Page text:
What is in this article?:
- High-yield cotton at higher target spot risk in Alabama
- Yield losses seen from target spot
- Management options limited
- High-yield cotton is most at risk from target spot in Alabama.
- The disease usually shows up by the second, third or fourth week in July.
- Cotton varieties vary in their susceptibility to target spot.
- Late-planted cotton is less vulnerable to the disease.
PRODUCERS WHO ARE pushing for top cotton yields may be more susceptible to target spot, according to research in Alabama.
Management options limited
Management options currently are limited because cotton varieties tend to differ in their susceptibility to target spot, says Hagan. Phytogen 499 tended to have the greatest defoliation and the highest risk for a sizeable yield loss, he says.
“The flip side of that is that Phytogen 499 tends to be at the top of the yield list anyway, despite target spot sometimes. It may be a pretty good strategy to go ahead and spray if you’re planting this variety.”
Most DPL, Stoneville and Fibermax varieties are moderately susceptible and/or tolerant but can suffer sizable yield loss under ideal conditions, he says.
“We really don’t know what the yield loss might be on those varieties from target spot. In general, none of the varieties available today have a high level of resistance. They differ some in their sensitivity, but that’s about it.”
In some situations in the southern part of the state, one of the management options would be to grow a less-susceptible variety, says Hagan.
“On trials this past year, we applied Headline on half of the plot and left the other half unsprayed. Headline reduced the amount of disease in the field. It slows it down in many cases to get a yield gain, though it’s not significant. There were more bolls on the Headline-treated cotton than on the non-treated control. It looks as though the untreated plots have fewer bolls on the plants than the fungicide-treated plants. There’s no effect from this disease on cotton quality.”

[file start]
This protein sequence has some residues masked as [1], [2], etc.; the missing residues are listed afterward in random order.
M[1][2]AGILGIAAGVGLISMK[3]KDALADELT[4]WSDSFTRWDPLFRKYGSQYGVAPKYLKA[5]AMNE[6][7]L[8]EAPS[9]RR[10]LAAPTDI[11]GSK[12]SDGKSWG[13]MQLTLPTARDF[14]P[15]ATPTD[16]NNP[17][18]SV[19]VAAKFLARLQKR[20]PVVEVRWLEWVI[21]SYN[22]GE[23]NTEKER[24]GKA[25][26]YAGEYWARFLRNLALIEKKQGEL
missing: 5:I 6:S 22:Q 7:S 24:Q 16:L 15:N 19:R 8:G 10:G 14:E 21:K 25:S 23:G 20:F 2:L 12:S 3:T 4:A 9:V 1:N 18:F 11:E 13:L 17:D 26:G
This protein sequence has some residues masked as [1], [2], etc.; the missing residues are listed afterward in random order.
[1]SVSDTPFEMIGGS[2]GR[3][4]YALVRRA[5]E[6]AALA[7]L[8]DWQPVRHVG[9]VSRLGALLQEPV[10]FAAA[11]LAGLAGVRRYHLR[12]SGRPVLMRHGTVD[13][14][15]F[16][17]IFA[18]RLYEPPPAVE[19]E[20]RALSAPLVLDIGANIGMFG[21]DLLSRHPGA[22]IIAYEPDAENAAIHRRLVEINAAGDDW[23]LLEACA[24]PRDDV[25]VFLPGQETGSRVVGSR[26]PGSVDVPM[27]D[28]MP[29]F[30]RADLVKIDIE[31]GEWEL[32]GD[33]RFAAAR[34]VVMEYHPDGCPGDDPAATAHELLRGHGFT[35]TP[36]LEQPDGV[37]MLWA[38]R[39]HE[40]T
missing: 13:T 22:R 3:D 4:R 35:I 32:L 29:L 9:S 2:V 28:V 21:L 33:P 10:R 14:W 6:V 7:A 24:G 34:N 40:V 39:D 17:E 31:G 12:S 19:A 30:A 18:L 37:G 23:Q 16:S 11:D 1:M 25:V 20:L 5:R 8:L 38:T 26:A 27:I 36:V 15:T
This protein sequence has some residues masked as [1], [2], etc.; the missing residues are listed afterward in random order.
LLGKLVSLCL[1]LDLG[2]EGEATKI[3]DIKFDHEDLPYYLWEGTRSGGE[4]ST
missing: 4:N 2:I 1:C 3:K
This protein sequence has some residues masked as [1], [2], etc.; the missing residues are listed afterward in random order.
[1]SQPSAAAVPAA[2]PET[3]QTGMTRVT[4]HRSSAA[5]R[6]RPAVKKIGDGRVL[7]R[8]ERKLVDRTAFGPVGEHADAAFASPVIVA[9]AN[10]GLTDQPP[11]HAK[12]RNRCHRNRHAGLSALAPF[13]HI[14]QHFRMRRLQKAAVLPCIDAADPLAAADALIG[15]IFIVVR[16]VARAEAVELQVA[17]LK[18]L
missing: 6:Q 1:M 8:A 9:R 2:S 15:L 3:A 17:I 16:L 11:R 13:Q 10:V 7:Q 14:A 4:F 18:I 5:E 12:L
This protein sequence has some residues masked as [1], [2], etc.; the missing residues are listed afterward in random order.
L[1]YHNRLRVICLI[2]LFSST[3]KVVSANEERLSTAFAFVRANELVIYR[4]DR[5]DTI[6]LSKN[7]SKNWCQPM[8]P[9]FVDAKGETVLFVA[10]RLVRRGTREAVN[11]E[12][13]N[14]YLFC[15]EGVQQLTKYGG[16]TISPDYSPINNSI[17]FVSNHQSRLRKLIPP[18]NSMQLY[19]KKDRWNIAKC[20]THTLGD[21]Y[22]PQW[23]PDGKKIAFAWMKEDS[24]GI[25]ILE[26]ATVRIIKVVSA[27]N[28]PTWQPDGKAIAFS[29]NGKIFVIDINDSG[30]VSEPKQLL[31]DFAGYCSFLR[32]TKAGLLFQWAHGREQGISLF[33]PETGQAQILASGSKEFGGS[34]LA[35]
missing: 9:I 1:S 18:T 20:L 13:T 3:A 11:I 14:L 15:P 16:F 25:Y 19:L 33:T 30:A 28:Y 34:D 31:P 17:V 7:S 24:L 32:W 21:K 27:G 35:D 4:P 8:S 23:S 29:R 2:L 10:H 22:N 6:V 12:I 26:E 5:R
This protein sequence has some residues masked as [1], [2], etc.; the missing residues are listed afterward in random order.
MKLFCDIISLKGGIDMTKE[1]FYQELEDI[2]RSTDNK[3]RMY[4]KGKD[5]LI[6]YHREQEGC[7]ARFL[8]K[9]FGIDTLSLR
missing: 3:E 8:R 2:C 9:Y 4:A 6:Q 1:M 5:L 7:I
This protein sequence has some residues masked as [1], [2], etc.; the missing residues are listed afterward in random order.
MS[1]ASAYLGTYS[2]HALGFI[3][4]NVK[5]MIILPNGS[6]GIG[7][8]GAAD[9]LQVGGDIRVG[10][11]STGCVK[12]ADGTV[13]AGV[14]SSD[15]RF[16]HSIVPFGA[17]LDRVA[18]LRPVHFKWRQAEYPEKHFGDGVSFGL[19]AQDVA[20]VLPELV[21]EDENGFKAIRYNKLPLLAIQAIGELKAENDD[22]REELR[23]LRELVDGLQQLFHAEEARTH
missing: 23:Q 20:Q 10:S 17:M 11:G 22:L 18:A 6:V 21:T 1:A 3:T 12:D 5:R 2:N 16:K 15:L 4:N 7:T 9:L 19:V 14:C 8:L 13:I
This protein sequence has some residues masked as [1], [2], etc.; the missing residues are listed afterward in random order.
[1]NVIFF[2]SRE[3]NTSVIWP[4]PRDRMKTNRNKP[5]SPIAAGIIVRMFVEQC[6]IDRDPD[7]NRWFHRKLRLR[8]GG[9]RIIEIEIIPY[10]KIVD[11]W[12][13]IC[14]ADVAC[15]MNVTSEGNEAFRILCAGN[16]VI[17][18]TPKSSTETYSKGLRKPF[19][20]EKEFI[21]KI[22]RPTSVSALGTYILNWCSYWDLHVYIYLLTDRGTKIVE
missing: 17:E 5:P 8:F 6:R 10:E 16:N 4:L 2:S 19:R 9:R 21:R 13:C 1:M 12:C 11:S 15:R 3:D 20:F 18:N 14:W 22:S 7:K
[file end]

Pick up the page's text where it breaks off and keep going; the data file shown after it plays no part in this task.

A dryland grower on “thin” land that doesn’t tend to produce more than 1 ¼ bales per acre probably is not going to have a lot of target spot issues, he says.
“In dryland cotton, scout the fields, and if it has good yield potential that might be a situation where you’d want to spray. Consider variety selection, stand density, yield potential and location in treatment decisions.”
Growers are advised to monitor weather during bloom and boll set, and the more rain and heat they get, the higher the risk that the disease will defoliate cotton, says Hagan.
Fungicides haven’t changed, he says. “They are the same three products we’ve been looking at for the past two years – TwinLine, Headline and Quadris. You’re basically looking at two applications since it is recommended not to make more than two applications. These are all strobilurin fungicides.”
In trials at Fairhope, researchers tended to see more consistent yields with Headline at 9 fluid ounces per acre.
“The more gallons the better – it’s a real coverage issue with this disease. Use a minimum of 10 gallons of water per acre to insure coverage of the leaves in the lower and mid-canopy. Follow the first spray at first or second week of bloom with a second spray 14 days later. This is a preventative treatment. There’s some indication from our trials that rescue fungicide treatments may help protect yields. The most yield recovery you can expect is from 120 to 150 pounds of lint per acre. So if you’re losing 300 pounds, you can save half of it with a fungicide.
We are looking at newer products and chemistry on target spot. But honestly, they don’t look any better than what we already have.”
There are still a lot of issues left to be worked out with target spot control in cotton, says Hagan. “We’ll do a lot more work with it this year to see if we can fine-tune spray programs, look at application and seeding rates, planting dates – anything we can do to slow it down.”